The family drama is engaging, familiar, yet embarrassing, as fighting begins even before the family members leave the lawyer's office for the reading of the will! While the potential historical perspective chosen by most family members as the likely answer to the death of their Uncle was certainly intriguing given what had occurred those many years ago. but really seemed unlikely... But then, more relatives began to be murdered. Fear of which old family could be after them caused both the police and family to begin remembering who they had killed...and who might still seek revenge for those deaths they had caused...

And part of that investigation naturally took place at the local pubs, where Liam, even there was remembered for another reason... I thoroughly enjoyed his being asked to sing an old Irish song from the time of The Troubles.  

Just then the band finished a number and Janie grabbed my hand and pulled me up to the stage. "C'mon, Liam. I've heard that you sing a mean 'Roddy McCorley.' Get up there!"
I hesitated, "No, no Janey. Don't do this to me," But she was forceful "Who told you that? It was Deidre, wasn't it? Janie!"
The bartender ran up with a short of whiskey and handed it to me. "The stage is yours, Liam. We're waitin'." The fiddle player nodded to his companions who picked up their instruments. "Roddy McCorley, gents."
I hadn't done this in years. I downed the shot, looked at Janie and said, "I'll get you for this." She laughed and was joined by others in the bar who smiled and prodded me on. I took a deep breath, grabbed the mic, and started slowly.
"O-oh, we the fleet-foot host of men who come with faces wan..."
My weak beginning to the anthem brought police smiles and nods from the gathering at Conway's, but in for a dime, in for a dollar and I plowed ahead.
"From farmstead and from Fisher's cot, along the banks of Ban..."
Thank God for the band behind me setting the beat. The crowd started clapping and keeping time with their feet. I got a little louder. And a little bolder.
"They come with gengeance in their eyes, too late, too late are they,
For young Roddy McCorley goes to die on the bridge of Toome today."
I started to hand the mic back to the guitar player, but the banjo picked up the tempo, a man ran out with another shot, and comeone shouted, "You can't quit now. On to the second verse. You're doing splendidly."
I shrugged, downed the shot and continued to embarass myself. While I sang and looked out over the crowd, most of whom had come here, to their local watering hold, to nurse a pint and enjoy a peaceful evening of music and neighborhood camaraderie, it occurred to me that these were my people, my Irish roots, my DNA. For the men and women, especially the older ones, the words to the traditional tunes came to their lips as natural as breathing. And when I got to the third line of the third verse, "For Antrim town, For Antrim town, he led them to the fray." many stood and belted the line boldly, raising their beer glasses in salute...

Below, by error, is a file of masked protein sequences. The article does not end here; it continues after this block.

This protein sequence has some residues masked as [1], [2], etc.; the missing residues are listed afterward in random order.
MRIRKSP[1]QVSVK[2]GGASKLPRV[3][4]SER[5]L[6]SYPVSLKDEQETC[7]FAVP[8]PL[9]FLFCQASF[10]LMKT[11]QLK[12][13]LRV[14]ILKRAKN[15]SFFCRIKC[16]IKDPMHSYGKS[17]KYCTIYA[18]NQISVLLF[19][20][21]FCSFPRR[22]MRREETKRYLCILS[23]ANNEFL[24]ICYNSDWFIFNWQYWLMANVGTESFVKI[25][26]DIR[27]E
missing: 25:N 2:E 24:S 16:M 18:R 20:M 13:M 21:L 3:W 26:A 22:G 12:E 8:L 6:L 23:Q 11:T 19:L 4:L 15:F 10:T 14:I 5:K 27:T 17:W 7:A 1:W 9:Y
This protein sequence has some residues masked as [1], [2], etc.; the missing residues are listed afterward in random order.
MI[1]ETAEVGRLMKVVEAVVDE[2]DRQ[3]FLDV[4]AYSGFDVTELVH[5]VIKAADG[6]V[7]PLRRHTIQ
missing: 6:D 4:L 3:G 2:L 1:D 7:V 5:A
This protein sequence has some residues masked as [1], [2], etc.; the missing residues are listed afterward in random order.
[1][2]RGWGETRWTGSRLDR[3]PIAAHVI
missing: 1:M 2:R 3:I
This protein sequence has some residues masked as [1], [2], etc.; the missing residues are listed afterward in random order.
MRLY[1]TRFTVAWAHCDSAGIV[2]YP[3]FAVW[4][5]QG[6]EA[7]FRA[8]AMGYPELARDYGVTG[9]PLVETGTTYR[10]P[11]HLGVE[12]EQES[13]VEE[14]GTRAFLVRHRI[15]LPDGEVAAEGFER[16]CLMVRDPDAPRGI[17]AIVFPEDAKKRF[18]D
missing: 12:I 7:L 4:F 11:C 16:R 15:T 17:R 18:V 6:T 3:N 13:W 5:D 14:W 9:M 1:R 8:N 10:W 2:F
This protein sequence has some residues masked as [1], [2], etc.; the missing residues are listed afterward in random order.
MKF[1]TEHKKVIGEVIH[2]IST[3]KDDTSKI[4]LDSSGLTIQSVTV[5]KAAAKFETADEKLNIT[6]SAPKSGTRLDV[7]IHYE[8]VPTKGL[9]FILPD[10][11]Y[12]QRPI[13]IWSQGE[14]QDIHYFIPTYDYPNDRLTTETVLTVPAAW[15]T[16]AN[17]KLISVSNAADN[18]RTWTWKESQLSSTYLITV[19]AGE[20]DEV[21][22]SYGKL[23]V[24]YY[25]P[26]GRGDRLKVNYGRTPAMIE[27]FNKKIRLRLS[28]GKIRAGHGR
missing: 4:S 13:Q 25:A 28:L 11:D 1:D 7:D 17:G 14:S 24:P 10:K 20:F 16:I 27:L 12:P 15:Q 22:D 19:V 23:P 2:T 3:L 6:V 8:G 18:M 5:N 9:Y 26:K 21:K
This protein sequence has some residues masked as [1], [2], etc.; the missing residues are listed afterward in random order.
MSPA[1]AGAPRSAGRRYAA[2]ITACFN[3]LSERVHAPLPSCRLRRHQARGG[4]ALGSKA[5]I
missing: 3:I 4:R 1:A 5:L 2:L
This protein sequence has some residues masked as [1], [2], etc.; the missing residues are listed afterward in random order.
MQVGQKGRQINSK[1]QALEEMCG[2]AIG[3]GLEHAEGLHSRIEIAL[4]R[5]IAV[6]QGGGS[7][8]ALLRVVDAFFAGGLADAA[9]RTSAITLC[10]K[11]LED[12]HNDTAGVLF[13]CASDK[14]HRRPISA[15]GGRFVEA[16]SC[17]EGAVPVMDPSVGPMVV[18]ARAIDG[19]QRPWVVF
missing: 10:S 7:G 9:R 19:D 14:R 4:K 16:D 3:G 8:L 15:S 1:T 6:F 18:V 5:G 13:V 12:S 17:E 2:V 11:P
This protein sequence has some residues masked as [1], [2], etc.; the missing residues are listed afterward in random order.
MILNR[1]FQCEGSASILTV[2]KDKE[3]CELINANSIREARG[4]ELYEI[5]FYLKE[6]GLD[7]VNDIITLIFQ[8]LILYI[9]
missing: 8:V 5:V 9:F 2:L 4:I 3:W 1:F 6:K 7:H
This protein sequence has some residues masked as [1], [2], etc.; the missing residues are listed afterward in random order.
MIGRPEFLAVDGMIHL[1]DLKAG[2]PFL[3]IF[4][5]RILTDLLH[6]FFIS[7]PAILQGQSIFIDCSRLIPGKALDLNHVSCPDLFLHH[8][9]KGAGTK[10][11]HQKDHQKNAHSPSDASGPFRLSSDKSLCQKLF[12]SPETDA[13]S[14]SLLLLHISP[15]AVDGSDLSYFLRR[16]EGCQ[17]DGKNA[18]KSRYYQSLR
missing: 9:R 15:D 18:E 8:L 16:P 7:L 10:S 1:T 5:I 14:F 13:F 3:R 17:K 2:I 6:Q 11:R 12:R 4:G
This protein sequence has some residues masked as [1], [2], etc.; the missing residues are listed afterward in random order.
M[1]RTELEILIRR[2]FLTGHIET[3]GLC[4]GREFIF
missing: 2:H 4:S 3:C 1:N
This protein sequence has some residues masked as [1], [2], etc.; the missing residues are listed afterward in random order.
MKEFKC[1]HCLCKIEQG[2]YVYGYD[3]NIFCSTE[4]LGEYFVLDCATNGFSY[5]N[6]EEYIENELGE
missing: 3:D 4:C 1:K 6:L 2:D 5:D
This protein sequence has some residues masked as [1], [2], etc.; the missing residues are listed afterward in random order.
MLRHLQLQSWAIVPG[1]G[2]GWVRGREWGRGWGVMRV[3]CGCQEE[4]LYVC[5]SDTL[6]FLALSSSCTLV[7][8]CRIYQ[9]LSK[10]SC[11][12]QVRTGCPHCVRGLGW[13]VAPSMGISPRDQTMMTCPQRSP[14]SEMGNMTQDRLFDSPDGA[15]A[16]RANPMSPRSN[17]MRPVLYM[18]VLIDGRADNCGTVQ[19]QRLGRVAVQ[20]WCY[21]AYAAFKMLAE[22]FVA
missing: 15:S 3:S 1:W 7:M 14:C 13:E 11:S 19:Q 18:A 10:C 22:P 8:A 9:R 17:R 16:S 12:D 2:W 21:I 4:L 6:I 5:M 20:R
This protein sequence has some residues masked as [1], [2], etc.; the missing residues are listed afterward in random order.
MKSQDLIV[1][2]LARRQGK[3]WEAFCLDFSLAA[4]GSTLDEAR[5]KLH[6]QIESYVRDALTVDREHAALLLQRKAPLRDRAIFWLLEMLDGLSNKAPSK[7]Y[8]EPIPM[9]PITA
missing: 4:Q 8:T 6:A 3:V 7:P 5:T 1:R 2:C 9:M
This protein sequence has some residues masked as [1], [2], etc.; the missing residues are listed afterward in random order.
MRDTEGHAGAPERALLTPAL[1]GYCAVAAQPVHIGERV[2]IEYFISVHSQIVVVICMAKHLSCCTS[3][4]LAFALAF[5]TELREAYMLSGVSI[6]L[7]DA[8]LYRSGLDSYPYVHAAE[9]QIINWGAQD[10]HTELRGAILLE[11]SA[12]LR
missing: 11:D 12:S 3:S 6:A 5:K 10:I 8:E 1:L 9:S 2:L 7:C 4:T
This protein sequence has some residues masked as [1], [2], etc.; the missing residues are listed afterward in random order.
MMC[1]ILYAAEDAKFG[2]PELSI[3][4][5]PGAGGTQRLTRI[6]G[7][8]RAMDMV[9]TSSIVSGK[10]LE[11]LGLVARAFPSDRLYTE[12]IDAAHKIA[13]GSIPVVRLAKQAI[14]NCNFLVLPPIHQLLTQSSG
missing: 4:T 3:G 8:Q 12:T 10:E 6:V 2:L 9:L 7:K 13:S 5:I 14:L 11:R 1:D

And there is the key to why Balson's books continue to be so popular, so real. This author takes us into the lives of characters, no matter where they are, and we feel like we become part of the lives of those characters, constantly considering how each one has been affected by the events happening in their lives...right now... as they face a future without loved ones that have been purposefully taken away from them. For in the midst, secrets always come out, supposedly hidden for a reason... I cried with Liam as he learned his father had been murdered... so many years ago... at that time, possibly, just because he was Catholic...

If you haven't read any of Balson's books, this is an intriguing book to begin! This and his other books I've read are highly recommended!


Ronald H. Balson is an attorney practicing with the firm of Stone, Pogrund and Korey in Chicago. The demands of his trial practice have taken him into courts across the United States and into international venues. An adjunct professor of business law at the University of Chicago for twenty-five years, Ron has also lectured on trial advocacy in federal trial bar courses. 

During the early 2000s Ron spent time in Warsaw and southern Poland in connection with a complex telecommunications lawsuit. While in Poland Ron was profoundly moved by the scars and memorials of World War II, which inspired him to write Once We Were Brothers, his first novel. Extensive travels to Israel and the Middle East provided the inspiration for Saving Sophie, his second novel. While on his Once We Were Brothers book tour, Ron met Fay Waldman, a survivor of multiple Nazi prison camps. Her remarkable story inspired and provided the backdrop for Ron's third novel, Karolina's Twins. The Trust is Ron's fourth.